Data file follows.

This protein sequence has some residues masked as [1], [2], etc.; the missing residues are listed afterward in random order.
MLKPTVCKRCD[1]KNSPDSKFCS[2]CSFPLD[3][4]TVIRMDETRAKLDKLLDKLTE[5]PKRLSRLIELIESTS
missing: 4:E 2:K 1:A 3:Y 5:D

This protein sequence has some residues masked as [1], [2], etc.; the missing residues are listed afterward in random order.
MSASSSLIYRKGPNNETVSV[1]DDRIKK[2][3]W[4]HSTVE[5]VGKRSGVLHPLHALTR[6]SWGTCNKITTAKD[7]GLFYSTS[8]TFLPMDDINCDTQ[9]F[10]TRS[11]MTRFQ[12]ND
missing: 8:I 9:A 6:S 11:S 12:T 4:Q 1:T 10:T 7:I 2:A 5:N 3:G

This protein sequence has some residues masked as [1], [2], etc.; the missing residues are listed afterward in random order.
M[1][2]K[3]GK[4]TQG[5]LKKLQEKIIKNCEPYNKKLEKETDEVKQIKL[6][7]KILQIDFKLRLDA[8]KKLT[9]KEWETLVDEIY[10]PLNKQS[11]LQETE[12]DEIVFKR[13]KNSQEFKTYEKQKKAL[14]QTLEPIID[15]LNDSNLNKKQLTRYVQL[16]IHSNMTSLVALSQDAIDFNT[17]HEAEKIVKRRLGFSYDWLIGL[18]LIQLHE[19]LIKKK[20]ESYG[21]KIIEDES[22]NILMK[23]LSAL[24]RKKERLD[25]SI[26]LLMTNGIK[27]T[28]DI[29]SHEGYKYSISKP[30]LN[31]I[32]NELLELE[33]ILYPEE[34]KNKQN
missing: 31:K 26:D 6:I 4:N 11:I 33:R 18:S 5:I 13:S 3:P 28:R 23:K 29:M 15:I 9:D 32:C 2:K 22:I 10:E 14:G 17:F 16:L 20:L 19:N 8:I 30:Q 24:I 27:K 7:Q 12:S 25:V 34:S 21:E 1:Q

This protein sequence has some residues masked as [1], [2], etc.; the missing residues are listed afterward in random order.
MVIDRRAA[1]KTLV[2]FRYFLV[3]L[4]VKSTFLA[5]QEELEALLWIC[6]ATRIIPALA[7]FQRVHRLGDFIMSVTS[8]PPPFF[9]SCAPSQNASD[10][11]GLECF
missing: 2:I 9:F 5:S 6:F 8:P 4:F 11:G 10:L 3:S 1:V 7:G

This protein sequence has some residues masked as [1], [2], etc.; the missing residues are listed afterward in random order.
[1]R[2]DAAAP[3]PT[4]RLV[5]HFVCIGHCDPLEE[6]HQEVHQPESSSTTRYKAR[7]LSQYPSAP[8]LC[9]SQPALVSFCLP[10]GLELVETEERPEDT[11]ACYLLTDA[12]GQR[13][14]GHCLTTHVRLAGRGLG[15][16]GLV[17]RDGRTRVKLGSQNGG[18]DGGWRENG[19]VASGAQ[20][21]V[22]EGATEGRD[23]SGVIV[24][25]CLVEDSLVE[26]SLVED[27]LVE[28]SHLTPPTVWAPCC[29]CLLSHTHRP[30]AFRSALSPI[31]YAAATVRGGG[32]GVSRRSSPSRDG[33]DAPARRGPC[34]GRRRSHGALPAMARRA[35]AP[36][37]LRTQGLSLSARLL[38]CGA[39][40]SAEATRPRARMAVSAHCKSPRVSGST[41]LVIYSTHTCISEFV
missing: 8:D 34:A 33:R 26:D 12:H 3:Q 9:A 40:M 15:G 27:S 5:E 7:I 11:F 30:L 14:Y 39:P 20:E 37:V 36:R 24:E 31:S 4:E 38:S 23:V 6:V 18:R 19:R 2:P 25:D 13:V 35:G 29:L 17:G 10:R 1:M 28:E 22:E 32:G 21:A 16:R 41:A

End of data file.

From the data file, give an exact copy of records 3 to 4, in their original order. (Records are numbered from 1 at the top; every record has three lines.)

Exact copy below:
This protein sequence has some residues masked as [1], [2], etc.; the missing residues are listed afterward in random order.
M[1][2]K[3]GK[4]TQG[5]LKKLQEKIIKNCEPYNKKLEKETDEVKQIKL[6][7]KILQIDFKLRLDA[8]KKLT[9]KEWETLVDEIY[10]PLNKQS[11]LQETE[12]DEIVFKR[13]KNSQEFKTYEKQKKAL[14]QTLEPIID[15]LNDSNLNKKQLTRYVQL[16]IHSNMTSLVALSQDAIDFNT[17]HEAEKIVKRRLGFSYDWLIGL[18]LIQLHE[19]LIKKK[20]ESYG[21]KIIEDES[22]NILMK[23]LSAL[24]RKKERLD[25]SI[26]LLMTNGIK[27]T[28]DI[29]SHEGYKYSISKP[30]LN[31]I[32]NELLELE[33]ILYPEE[34]KNKQN
missing: 31:K 26:D 6:I 4:N 11:I 33:R 18:S 5:I 13:S 3:P 28:R 23:K 29:M 15:I 9:D 32:C 2:K 22:I 10:E 14:G 17:F 16:L 20:L 19:N 8:I 30:Q 24:I 27:K 7:Q 12:S 25:V 34:S 21:E 1:Q

This protein sequence has some residues masked as [1], [2], etc.; the missing residues are listed afterward in random order.
MVIDRRAA[1]KTLV[2]FRYFLV[3]L[4]VKSTFLA[5]QEELEALLWIC[6]ATRIIPALA[7]FQRVHRLGDFIMSVTS[8]PPPFF[9]SCAPSQNASD[10][11]GLECF
missing: 2:I 9:F 5:S 6:F 8:P 4:F 11:G 10:L 3:S 1:V 7:G